Editor in Chief
The University’s new mandatory diversity and cultural competence training for all full time faculty took effect this summer, with a completion deadline of Oct. 1.
This training, which is a first-time requirement and response to the incidents that occurred last spring, is the first step toward an inclusive and diverse campus, Provost Jonathan Reed said.
The incidents last semester including a racist threat on social media directed at a specific group of students, followed by arson in a student’s car, began the discussion of where our University currently stands in terms of diversity, inclusion and equity, and where we are headed.
Kim Dieu, assistant professor of school psychology, said after completing the online training, she felt it was thorough and practical.
“Online diversity training was not offered here when I started in 2018, so we have to start somewhere,” Dieu said. “Some faculty may not like how long it is, but when they go through it they will realize this is powerful and important material.”
While the training is not currently required of adjunct faculty who teach roughly 50% of classes here, Mia Basic, associate vice president and chief human resources officer, said they will have a process in place early next year.
“We want to include (adjuncts) in this process, and will provide compensation for their time spent on the training.”
The training was selected by Beatriz Gonzalez, former chief diversity officer, and the human resources office.
“In order to move forward, it is important to create a culture of diversity, equity and inclusivity that is embedded in our culture,” Basic said. “It ties to our hiring process, our promotional process, student life, and teaching and classroom experience.”
Reed said requiring diversity training for all employees signals the top priorities of diversity, equity and inclusion to the University’s core values, but only serves as a first step.
“This training serves as one aspect of a broader mission,” Reed said. “We need to make sure we are having other opportunities to ensure cultural competence by faculty and staff in and outside the classroom.”
The online training, which takes roughly two hours to complete, consists of videos on diversity as a whole, along with in depth look at microaggressions, power and privilege.
Dieu said she appreciated the entirety of the training, but specifically enjoyed the way the training defined power and privilege.
“Sometimes when the concepts of power and privilege are discussed, people can get very defensive,” Dieu said. “The concepts are explained as unearned benefits, and opportunities that happen to be upon you because of previous generational experiences.”
Dieu said nothing is perfect, but the efforts led by the University to start somewhere is important.
“We have to make a lived commitment to be reflective and empathetic,” Dieu said. “Something we can tell students is that as faculty, we will continue to work to make spaces that are conducive to their quality of life and learning experiences.”
Dieu also volunteered time this summer at workshops and conferences, along with 70 faculty, focusing on cultural competence in the curriculum as well as in the classroom.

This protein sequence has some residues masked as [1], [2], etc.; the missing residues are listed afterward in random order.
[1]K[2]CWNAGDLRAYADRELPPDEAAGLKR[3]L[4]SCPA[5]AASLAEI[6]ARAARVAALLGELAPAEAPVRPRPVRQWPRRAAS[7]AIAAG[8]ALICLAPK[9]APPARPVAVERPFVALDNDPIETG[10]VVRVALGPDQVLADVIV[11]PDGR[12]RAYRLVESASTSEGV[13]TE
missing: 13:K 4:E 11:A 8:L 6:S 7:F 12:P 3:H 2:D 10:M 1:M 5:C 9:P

Daryl Smith, a nationally known scholar on diversity in higher education, facilitated on-campus sessions to help almost 20 of those faculty embed diversity into their course syllabi.
“The workshops were again relevant and important, especially for our community here,” Dieu said. “If we are really about diversity and inclusivity, then it is important for us to stay on top of things and continue to learn how to engage, and implement the best practices in the classroom.”
A 2017 study titled “Testing the Effectiveness of an Online Diversity Course for Faculty and Staff,” by the National Association of Diversity Officers in Higher Education surveyed a pretest-posttest design to examine the effectiveness of a four-week instructor-led web-based course facilitated on Blackboard Learning Management System.
Effectiveness was defined as increasing participants’ cultural competence in terms of cognitive, affective, and behavioral learning related to building a more inclusive campus environment, according to the study.
Participants developed a greater understanding of the value of diversity, an increased openness to learning about other cultures, and a greater awareness of their social privileges.
Increasing one’s cultural competence requires on-going effort and continued engagement with learning, according to the study’s authors.
Diversity training will only have an impact on the organizational environment to the extent to which participants transfer and apply what they learned to their work contexts.
Al Clark, professor of humanities, said he felt the training was well written and the most sophisticated training compared to former years’ trainings.
“The training was grounded in the assumption that we all try our best and want to learn how to behave more appropriately,” Clark said in an email interview. “It worked on our strengths to help us improve, and backed all of its lessons solidly on federal and state law and appropriate court decisions.”
Clark said it was unfortunate that they were not provided with printed summary charts that could be referred to at a later time, but nonetheless found the training useful.
Juan Regalado, dean of students, said after completing the course he felt it served as a valuable learning experience.
“The course provided a common language and concepts that are often brought up in discussions about inclusivity and equity,” Regalado said. “It is a starting point for continued dialogue as well as reflection, education and greater understanding of self and others,” Regalado said.
Layla Abbas can be reached at firstname.lastname@example.org.